Arbour V.M. and Currie P.J. (2013). "Euoplocephalus tutus and the Diversity of Ankylosaurid Dinosaurs in the Late Cretaceous of Alberta, Canada, and Montana, USA". PLoS ONE 8 (5): e62421. doi:10.1371/journal.pone.0062421.

Arbour, V. M. (2009). "Estimating Impact Forces of Tail Club Strikes by Ankylosaurid Dinosaurs". PLoS ONE 4 (8): e6738. doi:10.1371/journal.pone.0006738. PMC 2726940. PMID 19707581..

Coombs W. (1972). "The Bony Eyelid of Euoplocephalus (Reptilia, Ornithischia)". Journal of Paleontology 46 (5): 637–50. JSTOR 1303019..

Coombs W. (1979). "Osteology and myology of the hindlimb in the Ankylosauria (Reptilia, Ornithischia)". Journal of Paleontology 53: 666–84. JSTOR 1304004.

K Carpenter (1982). "Skeletal and dermal armor reconstruction of Euoplocephalus tutus (Ornithischia: Ankylosauridae) from the Late Cretaceous Oldman Formation of Alberta". Canadian Journal of Earth Sciences 19 (4): 689–97. doi:10.1139/e82-058.

Miyashita T, Arbour VM, Witmer LM, Currie PJ, (2011). "The internal cranial morphology of an armoured dinosaur Euoplocephalus corroborated by X-ray computed tomographic reconstruction". Journal of Anatomy 219 (6): 661–75. doi:10.1111/j.1469-7580.2011.01427.x.

M. K. Vickaryous, A. P. Russell (2003). "A redescription of the skull of Euoplocephalus tutus (Archosauria: Ornithischia): a foundation for comparative and systematic studies of ankylosaurian dinosaurs". Zoological Journal of the Linnean Society 137 (1):

Thursday, September 4, 2014

Reunited: Pleistocene Texas

I actually forgot I made a lot of paintings featuring animals that have been individually featured on here for Prehistoric Animal of the Week.  Today we will be reuniting some mammals!  Remember Bison latifrons from last month? 

How about Neochoerus

Well if you read each of my posts about them you would have noticed that they actually coexisted with each other.  Nowadays, capybaras, known from tropical regions, and bison, known from dryer, cooler areas, wouldn't really seem to go together, but these two did thousands of years ago!  Here they are in the full painting.  There are also prehistoric muskox in the background, and a dinosaur and the giant prehistoric beaver, called Castoroides, in the foreground. 

If you go by these animals' modern relatives, the proportions in this painting are going to seem off.  Remember, however, these creatures were different!  The capybaras were man-sized (six feet), the bison had a seven-foot wide skull (including the horns), and the beaver was about eight feet long. 

This painting was commissioned to me for the Dallas Paleo Society's Occasional Papers and will be the cover for volume 11.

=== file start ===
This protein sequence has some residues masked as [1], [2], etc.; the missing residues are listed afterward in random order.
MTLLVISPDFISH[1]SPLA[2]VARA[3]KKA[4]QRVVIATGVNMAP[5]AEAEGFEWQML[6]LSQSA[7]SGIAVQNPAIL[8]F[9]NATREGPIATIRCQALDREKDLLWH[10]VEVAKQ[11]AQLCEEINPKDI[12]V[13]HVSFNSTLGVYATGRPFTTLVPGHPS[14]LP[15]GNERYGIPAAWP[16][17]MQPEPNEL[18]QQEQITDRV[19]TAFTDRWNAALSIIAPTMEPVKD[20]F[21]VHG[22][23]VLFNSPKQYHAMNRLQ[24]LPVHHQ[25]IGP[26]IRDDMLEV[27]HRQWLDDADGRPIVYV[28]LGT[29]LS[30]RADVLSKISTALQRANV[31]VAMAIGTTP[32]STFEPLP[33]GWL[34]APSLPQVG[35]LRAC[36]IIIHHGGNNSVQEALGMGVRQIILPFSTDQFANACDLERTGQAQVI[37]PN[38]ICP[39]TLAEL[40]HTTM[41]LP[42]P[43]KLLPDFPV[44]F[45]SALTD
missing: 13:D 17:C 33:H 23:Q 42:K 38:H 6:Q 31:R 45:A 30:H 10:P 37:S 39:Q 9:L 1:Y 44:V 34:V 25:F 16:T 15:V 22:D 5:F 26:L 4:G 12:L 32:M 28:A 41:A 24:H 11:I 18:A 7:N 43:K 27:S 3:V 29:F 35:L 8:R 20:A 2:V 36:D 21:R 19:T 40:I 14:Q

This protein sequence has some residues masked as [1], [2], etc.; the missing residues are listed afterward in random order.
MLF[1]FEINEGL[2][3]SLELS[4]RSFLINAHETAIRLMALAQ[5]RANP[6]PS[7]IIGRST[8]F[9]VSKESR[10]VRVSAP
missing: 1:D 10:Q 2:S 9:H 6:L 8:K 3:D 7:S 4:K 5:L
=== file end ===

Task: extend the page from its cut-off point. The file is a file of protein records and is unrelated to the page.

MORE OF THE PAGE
Sunday, August 31, 2014

Mesozoic Movies: The Dinosaur and the Missing Link (1915)

Today, Thomas Edison’s fingerprints are everywhere. Yet his legacy’s loaded with asterisks. As many people know, the man’s business tactics were often despicably underhanded, leaving a trail of alienation and resentment in their wake. However, nobody can dispute the awesome impact this amazing tinkerer’s had upon modern life as we know it. Paleontology fans are particularly indebted to his storied career. Why? On top of his better-known accomplishments, Edison—it turns out—helped introduce dinosaurs to the silver screen.  

Here’s a delightful short released by Edison’s film company that’s available freely online through the miracle of public domain. So heat up some microwave popcorn & enjoy 1915’s The Dinosaur and the Missing Link: A Prehistoric Tragedy

Despite the title, this flick’s only dino gets little more than a brief cameo during its climax. Instead, most of its runtime is dedicated to a razor-thin love story which happens to get rudely interrupted by an obnoxious hominid and some no-nonsense sauropod.

Our tale begins on a quiet, prehistoric morning. Miss Araminta Rockface (an eligible bachelorette) suddenly finds herself surrounded by hopeful suitors. There’s a clumsy oaf simply called “The Duke”, his boorish rival Stonejaw Steve, and one Mr. Theophilus Ivoryhead, whom the film cites as its designated hero. At this point, I should note that the short’s sense of humor might fall flat with modern audiences. Consider, for example, this timeless thigh-slapper Araminta delivers at the 1:43-mark:

“Won’t you come into the drawing room? I should offer you tea, but tea has unfortunately not yet been discovered.”

Oh, my sides. Anyway, we’re then introduced to the “Missing Link” known as Wild Willie: a scrawny, bad-tempered ape-like beast who closely resembles another, far more famous simian.  More on that later.

Willie busies himself by making off with Araminta’s hard-earned supper. She responds by informing her male guests that if they’d like any dinner, they’ll have to “go out and get it” themselves. Meanwhile, Willie’s appetite remains unquenched. Regrettably, while hunting near the local river, he winds up mistaking a distracted sauropod’s writing tail for a tasty snake. After bashing it with a rock, the enraged dinosaur attacks and—after a brief scuffle—kills poor Willie.